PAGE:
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Solutions Law Press, Inc.™ provides human resources and employee benefit and other business risk management, legal compliance, management effectiveness and other coaching, tools and other resources, training and education on leadership, governance, human resources, employee benefits, data security and privacy, insurance, health care and other key compliance, risk management, internal control and operational concerns. If you find this of interest, you also be interested reviewing some of our other Solutions Law Press, Inc.™ resources at Solutionslawpress.com such as:

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Final Investment Advice Fiduciary Rules Mean Work For Employers, Fiduciaries & Advisors

April 12, 2016

Employer and other employee benefit plan sponsors, benefit plan committees and fiduciaries, and the broker-dealers, financial advisors, insurance agents and other plan service providers that provide investment-related platforms, advice, recommendations or other services for employee benefit plans need to reevaluate the fiduciary status of their service providers and begin restructuring as necessary their associated relationships, service provider commission or other compensation, service agreements and arrangements or other services in response to a new Regulatory Guidance Package (Rule) that explicitly classifies parties providing “covered investment advice” as fiduciaries subject to the conflict of interest and other fiduciary responsibility rules of the Employee Retirement Income Security Act (ERISA).

Supplementing existing precedent and EBSA’s already existing broad, functional definition of “fiduciary,” the Rule clarifies when individuals and entities that provide “covered investment advice” to plans, plan sponsors, fiduciaries, plan participants, beneficiaries and Individual Retirement Accounts (IRAs) and IRA owners are:

  • Fiduciaries of the Plan or IRA for purposes of Title I of ERISA;
  • Required to acknowledge their status and the status of their individual advisers as “fiduciaries” of the plan for purposes of ERISA;
  • Accountable as fiduciaries for making prudent investment recommendations without regard to their own interests, or the interests of those other than the plan or plan participant or beneficiary that is the customer;
  • Restricted to charging only “reasonable compensation” for their advice or service;
  • Prohibited from making misrepresentations to their customers regarding recommended investments; and
  • Prohibited from providing advice or making payments that involve any conflicts of interest prohibited by ERISA unless the arrangements fully complies with a prohibited transaction exemption issued by EBSA under ERISA Section 408 that otherwise complies with ERISA Section 404.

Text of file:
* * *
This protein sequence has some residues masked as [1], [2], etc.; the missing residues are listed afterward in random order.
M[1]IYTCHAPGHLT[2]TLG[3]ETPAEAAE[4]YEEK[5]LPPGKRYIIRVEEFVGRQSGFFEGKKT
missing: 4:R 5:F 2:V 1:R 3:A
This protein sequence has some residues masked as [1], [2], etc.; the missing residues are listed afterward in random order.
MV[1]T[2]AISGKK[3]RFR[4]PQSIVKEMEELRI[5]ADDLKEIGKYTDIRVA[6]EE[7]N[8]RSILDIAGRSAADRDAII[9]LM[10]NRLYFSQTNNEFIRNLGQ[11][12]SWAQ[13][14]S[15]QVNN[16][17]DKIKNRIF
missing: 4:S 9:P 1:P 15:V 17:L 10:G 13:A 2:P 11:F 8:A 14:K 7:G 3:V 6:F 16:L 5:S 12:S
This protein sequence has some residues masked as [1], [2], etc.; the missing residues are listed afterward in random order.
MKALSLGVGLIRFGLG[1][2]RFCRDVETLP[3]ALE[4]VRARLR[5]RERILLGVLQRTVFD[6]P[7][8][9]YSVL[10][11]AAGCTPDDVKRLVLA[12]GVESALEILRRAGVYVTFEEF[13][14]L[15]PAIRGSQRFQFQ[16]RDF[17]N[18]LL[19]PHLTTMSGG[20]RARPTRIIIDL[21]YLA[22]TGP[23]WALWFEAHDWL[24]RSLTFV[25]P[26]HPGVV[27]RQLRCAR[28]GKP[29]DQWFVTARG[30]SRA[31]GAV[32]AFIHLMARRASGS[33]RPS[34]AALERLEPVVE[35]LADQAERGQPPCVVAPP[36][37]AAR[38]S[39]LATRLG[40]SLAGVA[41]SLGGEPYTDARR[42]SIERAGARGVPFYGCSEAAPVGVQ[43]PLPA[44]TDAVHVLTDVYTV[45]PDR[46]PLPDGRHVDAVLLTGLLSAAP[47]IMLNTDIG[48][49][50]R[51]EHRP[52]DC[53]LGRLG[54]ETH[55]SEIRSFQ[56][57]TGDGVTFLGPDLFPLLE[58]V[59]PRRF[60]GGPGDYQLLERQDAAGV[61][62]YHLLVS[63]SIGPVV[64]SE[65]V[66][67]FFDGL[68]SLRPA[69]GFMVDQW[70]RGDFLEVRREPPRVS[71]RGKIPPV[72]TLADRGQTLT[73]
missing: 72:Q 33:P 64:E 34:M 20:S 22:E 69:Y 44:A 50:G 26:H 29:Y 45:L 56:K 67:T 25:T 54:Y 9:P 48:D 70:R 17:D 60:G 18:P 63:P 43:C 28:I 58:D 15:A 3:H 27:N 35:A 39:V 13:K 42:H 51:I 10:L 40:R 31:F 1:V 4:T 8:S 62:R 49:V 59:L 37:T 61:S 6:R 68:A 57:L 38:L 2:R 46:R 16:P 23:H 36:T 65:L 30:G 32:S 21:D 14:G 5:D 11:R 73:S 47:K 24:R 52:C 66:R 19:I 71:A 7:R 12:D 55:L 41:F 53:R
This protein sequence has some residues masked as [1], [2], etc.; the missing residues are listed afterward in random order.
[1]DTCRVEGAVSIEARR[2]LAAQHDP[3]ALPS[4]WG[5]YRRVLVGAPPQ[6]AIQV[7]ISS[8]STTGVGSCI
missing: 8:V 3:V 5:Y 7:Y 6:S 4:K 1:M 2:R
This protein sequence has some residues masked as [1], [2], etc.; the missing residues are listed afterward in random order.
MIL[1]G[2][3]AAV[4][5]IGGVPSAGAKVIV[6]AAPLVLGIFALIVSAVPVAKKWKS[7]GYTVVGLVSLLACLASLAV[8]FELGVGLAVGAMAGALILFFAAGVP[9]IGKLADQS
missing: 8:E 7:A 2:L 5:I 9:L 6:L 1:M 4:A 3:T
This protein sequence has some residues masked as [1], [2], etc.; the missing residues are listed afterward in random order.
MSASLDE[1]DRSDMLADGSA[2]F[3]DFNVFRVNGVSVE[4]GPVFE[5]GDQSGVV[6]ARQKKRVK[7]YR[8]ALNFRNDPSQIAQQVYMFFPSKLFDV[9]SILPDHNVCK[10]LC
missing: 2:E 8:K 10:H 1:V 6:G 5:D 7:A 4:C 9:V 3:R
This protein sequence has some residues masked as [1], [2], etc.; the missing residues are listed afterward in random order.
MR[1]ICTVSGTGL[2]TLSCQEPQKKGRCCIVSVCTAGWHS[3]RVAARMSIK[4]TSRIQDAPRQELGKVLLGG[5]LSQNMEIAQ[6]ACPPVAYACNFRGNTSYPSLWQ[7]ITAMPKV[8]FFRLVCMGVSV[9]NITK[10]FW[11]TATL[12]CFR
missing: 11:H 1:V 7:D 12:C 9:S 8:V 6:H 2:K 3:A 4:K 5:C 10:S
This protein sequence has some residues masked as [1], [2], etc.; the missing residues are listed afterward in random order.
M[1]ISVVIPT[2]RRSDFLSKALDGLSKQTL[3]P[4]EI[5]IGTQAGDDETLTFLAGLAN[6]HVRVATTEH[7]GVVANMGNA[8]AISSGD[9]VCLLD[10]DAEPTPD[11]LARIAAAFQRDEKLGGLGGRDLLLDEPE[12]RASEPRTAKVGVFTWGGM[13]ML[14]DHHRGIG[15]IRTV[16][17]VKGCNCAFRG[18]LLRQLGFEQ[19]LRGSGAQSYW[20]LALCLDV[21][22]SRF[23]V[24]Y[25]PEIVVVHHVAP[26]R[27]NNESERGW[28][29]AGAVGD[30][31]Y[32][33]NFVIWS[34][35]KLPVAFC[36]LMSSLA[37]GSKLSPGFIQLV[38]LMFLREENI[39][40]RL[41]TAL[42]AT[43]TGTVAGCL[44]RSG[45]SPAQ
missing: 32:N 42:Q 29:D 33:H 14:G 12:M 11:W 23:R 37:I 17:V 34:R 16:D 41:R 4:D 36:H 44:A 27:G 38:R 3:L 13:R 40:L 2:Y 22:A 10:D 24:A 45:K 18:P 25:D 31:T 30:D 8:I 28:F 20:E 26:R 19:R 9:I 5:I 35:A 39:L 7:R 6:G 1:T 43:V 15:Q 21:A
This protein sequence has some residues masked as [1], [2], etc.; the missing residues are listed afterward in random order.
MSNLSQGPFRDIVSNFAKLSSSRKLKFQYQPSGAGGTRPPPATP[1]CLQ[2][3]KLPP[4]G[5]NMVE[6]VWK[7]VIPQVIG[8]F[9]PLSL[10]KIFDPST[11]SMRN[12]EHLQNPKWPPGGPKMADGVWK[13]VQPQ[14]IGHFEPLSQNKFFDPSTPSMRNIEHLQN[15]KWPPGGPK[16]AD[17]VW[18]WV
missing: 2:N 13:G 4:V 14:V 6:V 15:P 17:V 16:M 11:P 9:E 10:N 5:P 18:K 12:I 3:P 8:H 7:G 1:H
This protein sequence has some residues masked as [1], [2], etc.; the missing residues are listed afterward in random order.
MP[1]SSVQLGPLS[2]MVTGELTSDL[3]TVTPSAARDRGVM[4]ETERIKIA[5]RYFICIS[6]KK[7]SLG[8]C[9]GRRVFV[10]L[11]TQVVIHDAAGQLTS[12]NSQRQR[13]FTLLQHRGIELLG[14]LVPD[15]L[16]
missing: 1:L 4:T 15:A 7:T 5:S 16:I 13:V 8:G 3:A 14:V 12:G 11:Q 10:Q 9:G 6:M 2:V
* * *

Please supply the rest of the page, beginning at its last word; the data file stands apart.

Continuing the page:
Concurrent with its adoption of final regulations implementing these new rules concerning investment advisors and their fiduciary responsibilities, the Rule also adopts certain new Prohibited Transaction Exemptions that define requirements that providers of covered investment advice and the plan fiduciaries that engage them generally will be required after April 7, 2017 to ensure are met for investment advisors to receive commission-based compensation for their services, to sell or purchase certain recommended debt securities and other investments out of their own inventories to or from plans and IRAs, or to receive compensation for recommending fixed rate annuity contracts to plans and IRAs.

Investment Advice Covered By The Rule

The final rule applies to “covered investment advice.” For purposes of the rule, “covered investment advice” generally includes:

  • A recommendation to a plan, plan fiduciary, plan participant and beneficiary and IRA owner for a fee or other compensation, direct or indirect, as to the advisability of buying, holding, selling or exchanging securities or other investment property, including recommendations as to the investment of securities or other property after the securities or other property are rolled over or distributed from a plan or IRA;
  • A recommendation as to the management of securities or other investment property, including, among other things, recommendations on investment policies or strategies, portfolio composition, selection of other persons to provide investment advice or investment management services, selection of investment account arrangements (e.g., brokerage versus advisory); or recommendations with respect to rollovers, transfers, or distributions from a plan or IRA, including whether, in what amount, in what form, and to what destination such a rollover, transfer, or distribution should be made.